Hellbender (2022)

What should be the ideal goal of no-budget backyard filmmaking?  Is it enough to just document an insular community’s collaboration on a fun, collective art project?  Should it also approximate the production values of a “legitimate”, professional production as much as its resources allow?  Or should backyard filmmakers reject the aesthetics of professionalism entirely and instead distinguish themselves as outsider artists?

Your response to those big-picture questions will likely determine your enthusiasm for the low-budget folk horror Hellbender, which recently premiered on Shudder after a buzzy festival run in 2021.  I was charmed by the film’s backstory as a fun art project shared between a real-life family of outsider filmmakers, named—no joke—The Adams Family.  Where I’m skeptical of the film’s enthusiastic reception among horror nerds, though, is that it feels like it’s specifically being praised for the near-professional quality of its production values.  The camera is shockingly active in Hellbender, while most backyard movies rely on static shots due to limited gear & crew.  It’s got enough drone shots, CG effects, and psychedelic flashes of double-exposure horror imagery to pass itself off as a “real” movie – or at least a standard-issue, straight-to-Shudder horror streamer.  I can’t help but question the value of that achievement, though, as impressive as it is.  Backyard movies are best when they’re a little scuzzy & chaotic, touching on volatile images & personalities you won’t find in a professional Hollywood picture.  By that metric, Hellbender is almost competent to a fault: a little too slick to be especially valuable as a backyard movie but not expensive enough to feel fully legit.

The most satisfying aspect of Hellbender is the way its peculiar off-camera production circumstances are echoed in its onscreen drama.  The real-life mother-daughter duo Toby Poser & Zelda Adams play the fictional mother-daughter duo “Mother” & Izzy in the film. Together, they write playful, Jucifer-style metal songs in the fictional band H6LLB6ND6R – a mirror reflection of their real-life familial collaborations as outsider filmmakers (along with additional family members John & Lulu Adams, who also appear on-camera in minor roles).  As adorable as it is that a family can work closely enough to make intergenerational art together, there is something insular & cult-like about their isolation from the outside world, which the Adams are smart to make an explicit part of the text.  The mother strictly quarantines her daughter in a remote woodland cabin as a safety measure, raising her to believe she is too sick to be around outsiders.  It turns out what she means is the daughter is sick as fuck.  They both descend from a bloodline of witches, sharing an inherited power that can be dangerously addictive & destructive when paired with a teenager’s erratic behavior.  The resulting chaos of the daughter-witch inevitably being unleashed into the world unsocialized (a familiar chaos for any overly sheltered child who finally breaks free of parental control) is often cute, often gnarly, and sometimes even genuinely magical.  It just also feels like a cheaper version of superior teen-girl-puberty horrors like Jennifer’s Body, Ginger Snaps, and Teeth, when its outsider-art status means it had the freedom to become something much wilder & less familiar.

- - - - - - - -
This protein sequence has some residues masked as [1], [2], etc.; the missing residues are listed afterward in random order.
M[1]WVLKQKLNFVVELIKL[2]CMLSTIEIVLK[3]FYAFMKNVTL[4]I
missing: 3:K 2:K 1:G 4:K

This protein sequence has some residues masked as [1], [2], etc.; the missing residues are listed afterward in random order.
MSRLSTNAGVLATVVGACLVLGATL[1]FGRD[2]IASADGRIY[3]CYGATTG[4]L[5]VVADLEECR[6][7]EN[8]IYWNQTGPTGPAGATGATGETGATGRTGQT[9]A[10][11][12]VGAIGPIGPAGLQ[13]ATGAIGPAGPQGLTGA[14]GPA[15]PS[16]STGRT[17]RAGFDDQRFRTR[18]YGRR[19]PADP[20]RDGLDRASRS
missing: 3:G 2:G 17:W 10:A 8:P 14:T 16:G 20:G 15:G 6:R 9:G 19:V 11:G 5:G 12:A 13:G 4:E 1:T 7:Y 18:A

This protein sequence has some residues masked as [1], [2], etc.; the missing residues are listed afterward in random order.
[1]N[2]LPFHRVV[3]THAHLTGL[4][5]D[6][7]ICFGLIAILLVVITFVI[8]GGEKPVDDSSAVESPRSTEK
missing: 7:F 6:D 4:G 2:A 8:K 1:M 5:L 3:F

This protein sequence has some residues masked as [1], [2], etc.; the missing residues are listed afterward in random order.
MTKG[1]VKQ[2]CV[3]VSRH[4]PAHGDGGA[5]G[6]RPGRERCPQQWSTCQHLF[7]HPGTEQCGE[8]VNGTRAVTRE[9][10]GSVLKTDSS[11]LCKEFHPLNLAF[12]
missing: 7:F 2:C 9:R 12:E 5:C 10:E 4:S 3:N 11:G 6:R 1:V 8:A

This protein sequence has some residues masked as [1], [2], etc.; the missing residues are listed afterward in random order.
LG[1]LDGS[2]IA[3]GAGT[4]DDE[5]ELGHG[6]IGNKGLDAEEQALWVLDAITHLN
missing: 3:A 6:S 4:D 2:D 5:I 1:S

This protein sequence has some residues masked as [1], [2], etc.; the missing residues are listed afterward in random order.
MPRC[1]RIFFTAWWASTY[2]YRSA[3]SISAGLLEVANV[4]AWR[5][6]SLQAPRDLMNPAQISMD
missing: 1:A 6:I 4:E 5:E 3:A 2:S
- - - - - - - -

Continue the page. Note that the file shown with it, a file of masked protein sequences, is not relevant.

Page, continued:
If I’m underselling the achievement of these resourceful, self-taught filmmakers shooting a near-professional movie in the woods, it’s probably because I’m undersold on The Adams Family myself.  I’m assuming that a lot of the ecstatic praise from horror nerds is a result of that niche audience having already been familiar with the Adams’ work, watching their craft evolve over the past decade of increasingly competent movies.  Hell, if you’ve been following the family’s career, you’ve practically watched their kids grow up onscreen, which must come with its own inherent emotional investment in their lives & art.  As someone who’s happily over a dozen films deep into the Matt Farley catalog of no-budget horror comedies, I can attest to these long-term collaborations among insular communities improving the longer you spend with the weirdos involved.  I enjoyed Hellbender enough to want to look back to older Adams Family titles like The Deeper You Dig & Halfway to Zen, especially since I’m apparently craving something a little rougher around the edges from them.  I’m questioning the merit of working so hard to make a backyard movie feel professional instead of feeling dangerously unrestrained, but I also wasn’t around for the family’s journey to this milestone.  Luckily, it doesn’t matter if there are a few mild naysayers in the audience like myself anyway, since the film was pre-emptively canonized in the recent folk horror documentary Woodlands Dark and Days Bewitched before it even hit wide release, so it’s already guaranteed to be cited as a significant work in that subgenre for decades to come regardless of its priorities or ideals as low-budget outsider art.

-Brandon Ledet

The Seventh Curse (1986)